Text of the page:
The practice of using simple language, however, isn’t always so simple, particularly for those experts in specialty fields, like healthcare or finance, who are tasked with communicating precise and complex information to the general public. Add the pressure and influence of company stakeholders, legal concerns, and a desire to be creative, and it is easy to see why “simple” is not always easy to achieve.

Put yourself in the role of the consumer…

  • Will “Aunt Edna” be confused by your message?
  • Will she grow frustrated trying to understand the industry jargon you are using, or overwhelmed trying to make sense of the information presented to her?
  • Will Aunt Edna grow uneasy or even lose trust in your company?

Now if, Aunt Edna has little patience for jargon and pretentious language, what about “Uncle Walt” (my stand in for the ubiquitous journalist)? Trade publications and academic journals notwithstanding, today’s reporters, producers and editors need to appeal to a broad audience. They are under increasing pressure to produce more, under tighter deadlines.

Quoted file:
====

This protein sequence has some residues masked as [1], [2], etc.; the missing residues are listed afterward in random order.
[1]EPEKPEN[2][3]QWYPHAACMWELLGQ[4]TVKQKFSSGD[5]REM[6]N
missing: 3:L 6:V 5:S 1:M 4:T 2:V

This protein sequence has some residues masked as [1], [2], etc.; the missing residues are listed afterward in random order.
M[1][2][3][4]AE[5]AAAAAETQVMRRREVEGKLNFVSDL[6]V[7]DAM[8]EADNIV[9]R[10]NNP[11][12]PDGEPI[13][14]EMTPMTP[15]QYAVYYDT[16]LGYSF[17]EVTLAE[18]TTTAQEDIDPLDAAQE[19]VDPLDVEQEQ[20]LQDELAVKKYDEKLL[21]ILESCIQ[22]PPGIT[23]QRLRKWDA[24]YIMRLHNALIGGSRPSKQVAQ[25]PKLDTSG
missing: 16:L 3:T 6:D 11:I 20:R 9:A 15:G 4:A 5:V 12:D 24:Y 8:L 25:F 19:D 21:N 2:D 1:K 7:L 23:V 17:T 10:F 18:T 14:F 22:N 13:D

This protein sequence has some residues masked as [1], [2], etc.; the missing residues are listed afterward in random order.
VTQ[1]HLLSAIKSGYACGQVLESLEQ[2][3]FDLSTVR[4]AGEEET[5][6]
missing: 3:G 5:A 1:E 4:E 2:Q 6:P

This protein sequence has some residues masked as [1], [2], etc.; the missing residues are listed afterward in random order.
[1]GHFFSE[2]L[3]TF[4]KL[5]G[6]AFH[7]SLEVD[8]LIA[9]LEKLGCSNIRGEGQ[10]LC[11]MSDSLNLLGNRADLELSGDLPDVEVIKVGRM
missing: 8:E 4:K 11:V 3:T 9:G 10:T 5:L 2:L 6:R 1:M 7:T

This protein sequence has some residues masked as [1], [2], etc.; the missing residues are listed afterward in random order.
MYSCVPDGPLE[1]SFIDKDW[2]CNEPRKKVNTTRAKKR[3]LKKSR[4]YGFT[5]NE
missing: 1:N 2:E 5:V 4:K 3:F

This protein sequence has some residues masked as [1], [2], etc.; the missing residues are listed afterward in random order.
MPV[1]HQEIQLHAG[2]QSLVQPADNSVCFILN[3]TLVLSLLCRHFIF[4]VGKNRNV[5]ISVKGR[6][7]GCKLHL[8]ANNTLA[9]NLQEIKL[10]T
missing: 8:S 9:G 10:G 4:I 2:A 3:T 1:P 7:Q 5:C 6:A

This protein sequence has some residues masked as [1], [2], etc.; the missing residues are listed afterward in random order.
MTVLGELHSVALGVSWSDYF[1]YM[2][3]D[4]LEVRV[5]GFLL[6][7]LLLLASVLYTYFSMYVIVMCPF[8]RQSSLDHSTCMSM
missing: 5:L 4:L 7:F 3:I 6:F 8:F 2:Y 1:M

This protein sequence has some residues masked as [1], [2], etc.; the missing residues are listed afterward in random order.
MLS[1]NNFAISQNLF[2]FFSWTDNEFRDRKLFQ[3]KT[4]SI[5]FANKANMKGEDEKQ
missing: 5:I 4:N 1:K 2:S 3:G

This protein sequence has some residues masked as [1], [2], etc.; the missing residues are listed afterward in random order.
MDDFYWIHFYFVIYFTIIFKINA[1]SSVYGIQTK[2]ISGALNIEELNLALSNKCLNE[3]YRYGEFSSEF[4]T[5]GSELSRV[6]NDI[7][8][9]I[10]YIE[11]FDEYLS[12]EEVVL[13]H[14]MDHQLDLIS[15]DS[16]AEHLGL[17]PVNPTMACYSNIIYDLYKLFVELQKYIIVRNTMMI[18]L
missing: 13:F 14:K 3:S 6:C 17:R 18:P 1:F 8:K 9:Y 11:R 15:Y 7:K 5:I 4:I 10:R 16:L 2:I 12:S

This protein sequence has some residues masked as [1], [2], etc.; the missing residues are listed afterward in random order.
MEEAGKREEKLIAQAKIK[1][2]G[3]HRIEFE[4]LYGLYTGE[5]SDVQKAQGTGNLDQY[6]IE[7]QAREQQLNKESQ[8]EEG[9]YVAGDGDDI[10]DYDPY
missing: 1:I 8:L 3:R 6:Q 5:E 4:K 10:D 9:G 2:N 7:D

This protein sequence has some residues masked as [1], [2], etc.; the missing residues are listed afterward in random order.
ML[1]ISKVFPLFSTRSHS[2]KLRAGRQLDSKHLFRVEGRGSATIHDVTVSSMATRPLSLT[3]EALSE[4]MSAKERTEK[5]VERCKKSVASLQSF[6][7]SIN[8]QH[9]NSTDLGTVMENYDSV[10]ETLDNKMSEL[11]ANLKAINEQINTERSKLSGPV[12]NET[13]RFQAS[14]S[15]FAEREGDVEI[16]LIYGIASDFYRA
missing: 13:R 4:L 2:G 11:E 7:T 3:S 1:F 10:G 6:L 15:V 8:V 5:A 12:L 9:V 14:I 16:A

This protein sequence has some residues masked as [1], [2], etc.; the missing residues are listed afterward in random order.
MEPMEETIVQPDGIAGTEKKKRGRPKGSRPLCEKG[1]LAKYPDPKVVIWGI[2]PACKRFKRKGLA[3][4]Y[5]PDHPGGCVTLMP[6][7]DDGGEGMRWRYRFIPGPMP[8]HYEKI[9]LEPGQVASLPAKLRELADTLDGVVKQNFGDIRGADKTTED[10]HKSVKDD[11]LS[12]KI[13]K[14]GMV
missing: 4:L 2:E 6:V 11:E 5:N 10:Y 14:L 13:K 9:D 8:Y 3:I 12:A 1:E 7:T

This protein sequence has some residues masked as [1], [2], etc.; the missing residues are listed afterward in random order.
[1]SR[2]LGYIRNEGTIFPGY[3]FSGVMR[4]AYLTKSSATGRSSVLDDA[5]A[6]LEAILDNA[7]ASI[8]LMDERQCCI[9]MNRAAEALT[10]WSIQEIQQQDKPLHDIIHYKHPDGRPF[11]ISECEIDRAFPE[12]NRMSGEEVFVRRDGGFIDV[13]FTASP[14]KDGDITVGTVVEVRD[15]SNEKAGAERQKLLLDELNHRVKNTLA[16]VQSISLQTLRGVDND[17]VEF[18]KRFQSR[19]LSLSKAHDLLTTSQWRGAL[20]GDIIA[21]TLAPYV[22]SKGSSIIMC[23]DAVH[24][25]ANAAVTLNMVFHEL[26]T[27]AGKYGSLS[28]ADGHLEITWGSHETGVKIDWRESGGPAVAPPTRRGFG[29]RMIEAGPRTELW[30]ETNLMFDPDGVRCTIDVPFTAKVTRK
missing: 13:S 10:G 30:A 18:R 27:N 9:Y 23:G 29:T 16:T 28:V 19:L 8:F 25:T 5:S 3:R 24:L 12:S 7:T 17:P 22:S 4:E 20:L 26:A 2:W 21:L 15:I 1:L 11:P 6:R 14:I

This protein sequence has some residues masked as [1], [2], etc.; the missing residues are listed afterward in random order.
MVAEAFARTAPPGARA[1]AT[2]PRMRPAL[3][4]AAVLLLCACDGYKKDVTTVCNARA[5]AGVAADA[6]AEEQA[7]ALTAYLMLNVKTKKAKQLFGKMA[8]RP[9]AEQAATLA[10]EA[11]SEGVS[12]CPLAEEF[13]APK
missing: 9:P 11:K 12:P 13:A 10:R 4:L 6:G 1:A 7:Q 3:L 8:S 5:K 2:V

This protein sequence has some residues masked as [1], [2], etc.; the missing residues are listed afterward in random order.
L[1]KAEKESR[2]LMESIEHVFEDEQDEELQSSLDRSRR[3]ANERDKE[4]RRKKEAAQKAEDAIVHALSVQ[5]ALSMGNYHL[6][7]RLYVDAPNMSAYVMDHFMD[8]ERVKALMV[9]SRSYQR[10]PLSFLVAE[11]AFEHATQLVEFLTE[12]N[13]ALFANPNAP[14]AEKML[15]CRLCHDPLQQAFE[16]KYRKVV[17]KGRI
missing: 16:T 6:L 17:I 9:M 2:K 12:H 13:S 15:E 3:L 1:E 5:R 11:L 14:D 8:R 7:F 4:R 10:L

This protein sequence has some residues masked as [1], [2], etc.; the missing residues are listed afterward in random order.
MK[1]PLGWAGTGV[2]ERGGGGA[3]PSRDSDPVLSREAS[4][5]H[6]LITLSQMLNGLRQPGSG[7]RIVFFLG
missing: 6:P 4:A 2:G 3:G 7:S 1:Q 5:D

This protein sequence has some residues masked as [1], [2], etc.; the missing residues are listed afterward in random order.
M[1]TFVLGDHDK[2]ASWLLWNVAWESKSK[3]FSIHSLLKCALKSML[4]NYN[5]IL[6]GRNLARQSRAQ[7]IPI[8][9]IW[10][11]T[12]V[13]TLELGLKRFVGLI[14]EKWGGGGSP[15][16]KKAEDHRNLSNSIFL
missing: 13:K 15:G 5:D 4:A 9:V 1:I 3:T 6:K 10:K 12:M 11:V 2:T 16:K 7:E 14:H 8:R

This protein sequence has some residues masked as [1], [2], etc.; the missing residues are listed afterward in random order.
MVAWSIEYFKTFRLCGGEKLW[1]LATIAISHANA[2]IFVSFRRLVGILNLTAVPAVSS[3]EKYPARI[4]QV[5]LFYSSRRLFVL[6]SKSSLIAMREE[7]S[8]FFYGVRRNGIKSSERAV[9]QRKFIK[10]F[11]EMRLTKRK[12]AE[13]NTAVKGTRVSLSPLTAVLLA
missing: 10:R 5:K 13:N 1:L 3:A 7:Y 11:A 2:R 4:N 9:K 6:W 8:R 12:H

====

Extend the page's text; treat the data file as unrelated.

• Will Uncle Walt need to read your press release multiple times in order to make sense of it? Will he even read your release for that matter?
  • How difficult is it for him to find the information he needs on your website?
  • Does all of the material and jargon lend itself to mis-quotes and factual misinterpretations?
  • Are the key messages you hope Uncle Walt will take away easy to identify?

Understand that looking out for Aunt Edna is not a charitable exercise. Customers like Aunt Edna are more loyal, and even willing to pay more, for brands that offer communications, interactions and experiences that are easy to understand and use. In fact, U.S. Brands Could Gain $27 Billion in 2011 by Bringing Consumers Simpler Experiences and Interactions, according to the findings of the Siegel+Gale  2010 Global Brand Simplicity Index.

So what global brands offer the simplest communications and what is the real pay off? For more tangible details on the value of simplicity, be sure to join BurrellesLuce and Brian Rafferty, Siegel+Gale Global Director, Customer Insights, for a free on-demand webinar on Using the Power of Simplicity to Optimize Brand Communications and learn about the findings of the 2010 Global Brand Simplicity Index. 

In the meantime, I offer you this challenge: Take a look at your online press room through the eyes of Aunt Edna and Uncle Walt. How much time does it take you to identify the key points? Is there anything subject to interpretation? Does your communication hold up to the “Aunt Edna test”? Does your competitor? Then, on the BurrellesLuce Fresh Ideas blog, tell us what you find out.

Oscar’s Social Media Fever

Friday, February 25th, 2011